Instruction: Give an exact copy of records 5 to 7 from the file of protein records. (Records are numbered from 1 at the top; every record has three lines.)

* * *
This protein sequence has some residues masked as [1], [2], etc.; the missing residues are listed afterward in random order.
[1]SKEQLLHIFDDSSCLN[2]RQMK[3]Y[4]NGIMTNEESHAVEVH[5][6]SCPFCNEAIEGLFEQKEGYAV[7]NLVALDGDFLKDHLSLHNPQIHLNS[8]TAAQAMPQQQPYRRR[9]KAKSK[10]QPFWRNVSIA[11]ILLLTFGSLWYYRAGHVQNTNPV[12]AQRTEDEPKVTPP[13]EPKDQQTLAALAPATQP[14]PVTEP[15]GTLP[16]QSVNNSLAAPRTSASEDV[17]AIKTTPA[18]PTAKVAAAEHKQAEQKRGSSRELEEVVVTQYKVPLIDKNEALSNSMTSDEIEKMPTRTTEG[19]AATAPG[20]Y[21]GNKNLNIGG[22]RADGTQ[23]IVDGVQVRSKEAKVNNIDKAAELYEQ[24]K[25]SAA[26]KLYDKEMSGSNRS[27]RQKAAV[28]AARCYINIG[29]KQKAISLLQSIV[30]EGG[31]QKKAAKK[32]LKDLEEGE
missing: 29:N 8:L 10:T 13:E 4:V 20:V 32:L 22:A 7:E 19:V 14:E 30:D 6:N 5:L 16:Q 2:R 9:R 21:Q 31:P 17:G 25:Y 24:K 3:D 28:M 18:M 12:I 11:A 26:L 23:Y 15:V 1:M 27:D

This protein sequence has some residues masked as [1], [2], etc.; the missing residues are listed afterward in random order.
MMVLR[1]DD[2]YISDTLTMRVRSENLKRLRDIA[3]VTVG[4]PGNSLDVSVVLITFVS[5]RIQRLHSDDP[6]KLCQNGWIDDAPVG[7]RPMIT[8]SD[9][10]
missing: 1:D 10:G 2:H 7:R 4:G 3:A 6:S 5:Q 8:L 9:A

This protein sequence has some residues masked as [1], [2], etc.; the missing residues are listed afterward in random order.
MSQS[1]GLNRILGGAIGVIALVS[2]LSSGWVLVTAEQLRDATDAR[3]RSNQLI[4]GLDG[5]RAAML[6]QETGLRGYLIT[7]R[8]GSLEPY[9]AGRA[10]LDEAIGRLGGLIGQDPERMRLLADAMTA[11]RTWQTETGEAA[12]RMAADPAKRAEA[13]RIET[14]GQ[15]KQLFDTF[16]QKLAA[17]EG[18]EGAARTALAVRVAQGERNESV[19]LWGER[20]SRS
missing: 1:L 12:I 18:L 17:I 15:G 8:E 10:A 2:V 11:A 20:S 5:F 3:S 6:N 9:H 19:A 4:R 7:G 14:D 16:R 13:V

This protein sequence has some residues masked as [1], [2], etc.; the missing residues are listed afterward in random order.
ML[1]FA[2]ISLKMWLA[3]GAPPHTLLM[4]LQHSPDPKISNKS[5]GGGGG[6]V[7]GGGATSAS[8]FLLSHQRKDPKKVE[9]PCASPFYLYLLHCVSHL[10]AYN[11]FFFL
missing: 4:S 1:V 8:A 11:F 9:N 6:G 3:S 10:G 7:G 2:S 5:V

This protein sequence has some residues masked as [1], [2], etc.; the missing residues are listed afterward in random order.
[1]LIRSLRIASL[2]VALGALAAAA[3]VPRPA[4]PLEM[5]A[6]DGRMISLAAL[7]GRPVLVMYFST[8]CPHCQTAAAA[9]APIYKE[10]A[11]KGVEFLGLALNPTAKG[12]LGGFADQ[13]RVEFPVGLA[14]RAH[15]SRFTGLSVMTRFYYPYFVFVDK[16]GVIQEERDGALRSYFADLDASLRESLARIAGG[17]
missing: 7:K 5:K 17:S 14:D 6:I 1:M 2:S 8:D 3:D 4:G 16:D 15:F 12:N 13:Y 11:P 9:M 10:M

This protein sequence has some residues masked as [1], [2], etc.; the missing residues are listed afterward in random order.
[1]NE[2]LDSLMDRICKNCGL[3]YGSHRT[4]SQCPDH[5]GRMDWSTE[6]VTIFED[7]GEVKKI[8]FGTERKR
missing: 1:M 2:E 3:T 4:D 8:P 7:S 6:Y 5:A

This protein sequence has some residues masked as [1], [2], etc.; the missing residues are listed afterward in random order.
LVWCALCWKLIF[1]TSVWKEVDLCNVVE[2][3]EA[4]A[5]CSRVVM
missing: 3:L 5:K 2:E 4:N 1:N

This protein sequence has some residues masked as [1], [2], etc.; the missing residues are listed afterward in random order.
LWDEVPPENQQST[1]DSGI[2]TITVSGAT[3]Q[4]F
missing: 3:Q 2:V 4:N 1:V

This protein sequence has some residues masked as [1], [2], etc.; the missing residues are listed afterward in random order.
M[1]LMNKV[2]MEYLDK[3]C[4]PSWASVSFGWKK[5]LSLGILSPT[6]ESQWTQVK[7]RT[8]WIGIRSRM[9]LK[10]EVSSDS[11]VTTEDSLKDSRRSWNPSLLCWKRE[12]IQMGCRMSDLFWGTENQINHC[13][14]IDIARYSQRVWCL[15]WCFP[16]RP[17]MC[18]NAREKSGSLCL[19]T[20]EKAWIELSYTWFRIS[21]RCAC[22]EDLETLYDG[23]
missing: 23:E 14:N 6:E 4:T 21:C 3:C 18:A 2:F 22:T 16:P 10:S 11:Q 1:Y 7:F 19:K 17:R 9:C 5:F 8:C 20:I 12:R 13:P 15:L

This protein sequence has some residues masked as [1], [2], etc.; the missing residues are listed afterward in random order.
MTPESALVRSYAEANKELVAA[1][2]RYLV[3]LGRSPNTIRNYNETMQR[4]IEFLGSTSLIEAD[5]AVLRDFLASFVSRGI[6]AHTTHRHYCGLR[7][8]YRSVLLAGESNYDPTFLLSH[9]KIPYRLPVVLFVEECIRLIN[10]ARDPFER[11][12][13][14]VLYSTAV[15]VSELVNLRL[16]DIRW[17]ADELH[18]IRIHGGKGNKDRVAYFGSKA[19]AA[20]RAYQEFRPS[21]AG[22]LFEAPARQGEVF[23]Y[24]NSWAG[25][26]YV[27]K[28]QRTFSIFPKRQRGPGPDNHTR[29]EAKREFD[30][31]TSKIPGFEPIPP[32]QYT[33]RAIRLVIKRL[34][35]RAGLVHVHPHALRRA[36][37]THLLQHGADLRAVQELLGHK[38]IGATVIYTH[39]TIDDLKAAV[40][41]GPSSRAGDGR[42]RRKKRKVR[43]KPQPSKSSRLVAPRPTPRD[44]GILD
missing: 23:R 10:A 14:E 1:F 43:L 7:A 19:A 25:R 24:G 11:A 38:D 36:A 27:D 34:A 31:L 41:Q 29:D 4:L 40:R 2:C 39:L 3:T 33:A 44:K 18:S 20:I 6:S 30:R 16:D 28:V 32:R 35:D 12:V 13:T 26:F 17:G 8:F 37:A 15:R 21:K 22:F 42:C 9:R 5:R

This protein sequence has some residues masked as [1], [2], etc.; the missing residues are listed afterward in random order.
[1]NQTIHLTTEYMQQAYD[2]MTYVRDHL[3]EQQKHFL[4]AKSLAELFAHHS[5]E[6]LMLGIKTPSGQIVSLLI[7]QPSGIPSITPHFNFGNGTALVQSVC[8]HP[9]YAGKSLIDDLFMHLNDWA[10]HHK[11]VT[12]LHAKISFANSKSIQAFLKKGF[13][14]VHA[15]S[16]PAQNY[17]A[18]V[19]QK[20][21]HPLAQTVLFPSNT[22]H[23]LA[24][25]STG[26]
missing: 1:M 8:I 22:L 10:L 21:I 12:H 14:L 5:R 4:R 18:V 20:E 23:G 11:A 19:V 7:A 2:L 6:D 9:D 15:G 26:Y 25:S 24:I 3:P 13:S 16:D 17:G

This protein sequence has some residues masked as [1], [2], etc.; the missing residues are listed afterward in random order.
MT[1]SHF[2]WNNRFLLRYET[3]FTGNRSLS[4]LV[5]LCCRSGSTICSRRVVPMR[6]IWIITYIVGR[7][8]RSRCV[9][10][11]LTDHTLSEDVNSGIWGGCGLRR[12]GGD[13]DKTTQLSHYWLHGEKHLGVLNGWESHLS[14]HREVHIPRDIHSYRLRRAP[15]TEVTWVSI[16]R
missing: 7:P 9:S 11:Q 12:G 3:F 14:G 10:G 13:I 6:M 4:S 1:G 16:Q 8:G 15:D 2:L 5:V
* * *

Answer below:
This protein sequence has some residues masked as [1], [2], etc.; the missing residues are listed afterward in random order.
[1]LIRSLRIASL[2]VALGALAAAA[3]VPRPA[4]PLEM[5]A[6]DGRMISLAAL[7]GRPVLVMYFST[8]CPHCQTAAAA[9]APIYKE[10]A[11]KGVEFLGLALNPTAKG[12]LGGFADQ[13]RVEFPVGLA[14]RAH[15]SRFTGLSVMTRFYYPYFVFVDK[16]GVIQEERDGALRSYFADLDASLRESLARIAGG[17]
missing: 7:K 5:K 17:S 14:D 6:I 1:M 2:S 8:D 3:D 4:G 16:D 15:F 12:N 13:Y 11:P 9:M 10:M

This protein sequence has some residues masked as [1], [2], etc.; the missing residues are listed afterward in random order.
[1]NE[2]LDSLMDRICKNCGL[3]YGSHRT[4]SQCPDH[5]GRMDWSTE[6]VTIFED[7]GEVKKI[8]FGTERKR
missing: 1:M 2:E 3:T 4:D 8:P 7:S 6:Y 5:A

This protein sequence has some residues masked as [1], [2], etc.; the missing residues are listed afterward in random order.
LVWCALCWKLIF[1]TSVWKEVDLCNVVE[2][3]EA[4]A[5]CSRVVM
missing: 3:L 5:K 2:E 4:N 1:N